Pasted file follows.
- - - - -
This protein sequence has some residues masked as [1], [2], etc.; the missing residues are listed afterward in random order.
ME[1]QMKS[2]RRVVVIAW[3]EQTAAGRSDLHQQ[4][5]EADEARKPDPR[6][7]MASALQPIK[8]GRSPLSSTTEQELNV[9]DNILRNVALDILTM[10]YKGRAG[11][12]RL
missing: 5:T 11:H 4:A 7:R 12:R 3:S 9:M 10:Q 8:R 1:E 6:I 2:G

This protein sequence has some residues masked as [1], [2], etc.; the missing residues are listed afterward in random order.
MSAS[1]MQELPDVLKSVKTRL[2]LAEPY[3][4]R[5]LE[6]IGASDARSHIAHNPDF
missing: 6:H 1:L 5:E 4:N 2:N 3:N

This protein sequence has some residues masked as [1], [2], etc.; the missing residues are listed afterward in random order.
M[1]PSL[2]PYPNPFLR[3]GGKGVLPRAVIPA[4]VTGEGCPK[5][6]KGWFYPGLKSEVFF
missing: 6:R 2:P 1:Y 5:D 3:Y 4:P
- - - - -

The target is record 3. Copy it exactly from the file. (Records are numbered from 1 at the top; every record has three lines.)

This protein sequence has some residues masked as [1], [2], etc.; the missing residues are listed afterward in random order.
M[1]PSL[2]PYPNPFLR[3]GGKGVLPRAVIPA[4]VTGEGCPK[5][6]KGWFYPGLKSEVFF
missing: 6:R 2:P 1:Y 5:D 3:Y 4:P